Rehnquist Is Hospitalized With Fever
Thursday, July 14, 2005
Chief Justice William H. Rehnquist, who has thyroid cancer, was admitted to Arlington Hospital complaining of a fever Tuesday night, the Supreme Court said yesterday.
Rehnquist, 80, was taken to the hospital by ambulance and spent yesterday resting and undergoing tests, said Kathy Arberg, a court spokeswoman.
Reporters who were camped out in front of Rehnquist's house because of recent rumors that he will retire soon saw court police carrying out the chief justice's cane, a shirt, shoes and a pair of trousers, apparently to take to the hospital. After fielding questions about the unusual movements, the court announced Rehnquist's hospitalization.
Doctors interviewed yesterday said fever-producing infections are common in patients who, like the chief justice, have a surgically made opening in their throats to permit breathing.
The opening, known as a tracheostomy, increases the risk of infection in the trachea, bronchial tubes and lungs.
"It is probably something that could be readily treated and wouldn't require hospitalization for long," said Steven I. Sherman, a thyroid cancer specialist at the University of Texas M.D. Anderson Cancer Center in Houston, who noted that he has no direct knowledge of the chief justice's case.
But the events reignited speculation about how long Rehnquist's health will permit him to remain on the court. If the chief justice were to follow Associate Justice Sandra Day O'Connor into retirement, President Bush would have a chance to name two justices at once -- setting the stage for what could be an epic confirmation struggle in the Senate. Washington is following each development and rumor with frenzied interest.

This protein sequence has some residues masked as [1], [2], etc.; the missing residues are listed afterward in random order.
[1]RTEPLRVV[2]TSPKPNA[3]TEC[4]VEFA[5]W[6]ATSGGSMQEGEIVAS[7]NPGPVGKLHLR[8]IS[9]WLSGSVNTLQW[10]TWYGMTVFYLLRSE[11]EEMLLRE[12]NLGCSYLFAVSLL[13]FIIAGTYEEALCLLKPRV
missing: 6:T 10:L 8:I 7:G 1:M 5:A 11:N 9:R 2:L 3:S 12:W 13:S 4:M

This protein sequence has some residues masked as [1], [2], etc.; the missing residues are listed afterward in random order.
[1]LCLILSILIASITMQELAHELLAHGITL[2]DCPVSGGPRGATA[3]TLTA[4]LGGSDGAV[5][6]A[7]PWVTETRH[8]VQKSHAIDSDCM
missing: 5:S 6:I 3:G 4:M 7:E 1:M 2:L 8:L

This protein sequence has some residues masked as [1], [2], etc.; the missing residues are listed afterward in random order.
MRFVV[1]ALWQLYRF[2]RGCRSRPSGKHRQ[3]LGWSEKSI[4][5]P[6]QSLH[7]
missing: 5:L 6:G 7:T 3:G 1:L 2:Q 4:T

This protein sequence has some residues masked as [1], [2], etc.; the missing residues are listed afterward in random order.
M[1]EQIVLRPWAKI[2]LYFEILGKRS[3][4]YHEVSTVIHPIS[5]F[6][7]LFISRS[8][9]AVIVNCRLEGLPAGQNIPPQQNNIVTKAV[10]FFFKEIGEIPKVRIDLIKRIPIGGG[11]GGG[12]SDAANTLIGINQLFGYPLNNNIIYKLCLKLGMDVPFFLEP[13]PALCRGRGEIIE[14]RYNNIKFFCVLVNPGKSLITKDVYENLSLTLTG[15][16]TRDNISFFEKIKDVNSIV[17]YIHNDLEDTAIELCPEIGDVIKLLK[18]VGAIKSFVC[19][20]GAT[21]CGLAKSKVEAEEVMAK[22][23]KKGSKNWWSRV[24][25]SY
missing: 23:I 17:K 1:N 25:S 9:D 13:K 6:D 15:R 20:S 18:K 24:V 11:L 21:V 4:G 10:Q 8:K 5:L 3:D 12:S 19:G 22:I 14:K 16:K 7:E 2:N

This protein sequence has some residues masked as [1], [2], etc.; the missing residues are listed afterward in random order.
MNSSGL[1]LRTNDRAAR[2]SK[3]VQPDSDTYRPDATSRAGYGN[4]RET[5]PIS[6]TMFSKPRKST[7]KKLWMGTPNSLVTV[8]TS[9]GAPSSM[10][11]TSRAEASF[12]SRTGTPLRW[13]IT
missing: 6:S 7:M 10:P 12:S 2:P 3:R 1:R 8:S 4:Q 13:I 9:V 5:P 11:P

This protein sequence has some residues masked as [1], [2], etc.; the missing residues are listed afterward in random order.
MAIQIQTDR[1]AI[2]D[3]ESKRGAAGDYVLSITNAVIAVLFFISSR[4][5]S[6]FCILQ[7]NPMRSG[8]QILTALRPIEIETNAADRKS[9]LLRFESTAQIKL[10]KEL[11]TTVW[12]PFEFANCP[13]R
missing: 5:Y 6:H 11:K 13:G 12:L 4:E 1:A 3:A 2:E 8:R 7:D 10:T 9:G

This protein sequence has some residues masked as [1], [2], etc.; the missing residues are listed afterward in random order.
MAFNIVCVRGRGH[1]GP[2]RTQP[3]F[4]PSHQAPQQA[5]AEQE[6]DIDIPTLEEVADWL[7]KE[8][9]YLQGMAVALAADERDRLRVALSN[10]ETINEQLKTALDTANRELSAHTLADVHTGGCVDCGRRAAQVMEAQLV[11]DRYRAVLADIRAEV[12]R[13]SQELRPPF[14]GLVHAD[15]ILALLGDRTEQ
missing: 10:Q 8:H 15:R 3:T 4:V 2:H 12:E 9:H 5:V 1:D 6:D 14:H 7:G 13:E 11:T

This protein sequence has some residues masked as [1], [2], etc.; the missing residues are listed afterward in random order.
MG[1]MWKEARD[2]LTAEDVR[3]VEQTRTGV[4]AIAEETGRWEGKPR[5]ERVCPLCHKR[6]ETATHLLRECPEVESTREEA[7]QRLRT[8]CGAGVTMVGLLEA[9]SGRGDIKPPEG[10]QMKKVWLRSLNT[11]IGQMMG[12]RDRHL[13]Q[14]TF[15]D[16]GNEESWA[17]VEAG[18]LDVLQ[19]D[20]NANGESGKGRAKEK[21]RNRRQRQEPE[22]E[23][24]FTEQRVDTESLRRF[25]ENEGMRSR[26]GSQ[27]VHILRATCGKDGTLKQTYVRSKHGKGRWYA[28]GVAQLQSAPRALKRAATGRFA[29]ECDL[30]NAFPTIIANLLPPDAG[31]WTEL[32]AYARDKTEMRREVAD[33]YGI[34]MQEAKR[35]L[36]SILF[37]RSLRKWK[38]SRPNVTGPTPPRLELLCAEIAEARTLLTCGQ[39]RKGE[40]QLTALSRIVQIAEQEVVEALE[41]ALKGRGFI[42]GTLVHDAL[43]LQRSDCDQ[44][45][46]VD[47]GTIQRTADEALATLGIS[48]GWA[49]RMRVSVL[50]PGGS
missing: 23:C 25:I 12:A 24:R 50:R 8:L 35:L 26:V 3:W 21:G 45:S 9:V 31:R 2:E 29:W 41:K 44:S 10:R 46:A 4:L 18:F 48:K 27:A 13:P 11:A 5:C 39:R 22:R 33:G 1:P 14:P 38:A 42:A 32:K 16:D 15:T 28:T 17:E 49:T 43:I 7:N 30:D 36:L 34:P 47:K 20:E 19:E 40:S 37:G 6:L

"Among serious court-watchers and political junkies -- and some of us are at the crossroads of those two -- this is more high drama than we want," said Todd F. Gaziano, director of the Center for Legal & Judicial Studies at the Heritage Foundation. "We're almost at the punch-drunk stage."
Like other conservative activists, Gaziano said he has heard "strong speculation that the White House is waiting for Rehnquist to let them know something before it shows its cards on an O'Connor nomination -- or they know something" already and have held back in deference.
Before O'Connor's announcement July 1, White House officials had signaled that they would move quickly to fill a court vacancy -- which most people at the time expected to be created by the ailing Rehnquist. But Bush has pushed off a decision for two weeks already and many strategists now expect no nominee to be named until July 26 or 27.
That has caused consternation even among some of the advisers closest to the White House. "I don't understand the game plan," said one, who spoke on the condition of anonymity to preserve relations with Bush aides.
Administration officials would not discuss the impact of the chief justice's latest illness or speculate on whether or when he might retire. "It's going to come when it comes," one official said. "If it comes, we'll be ready."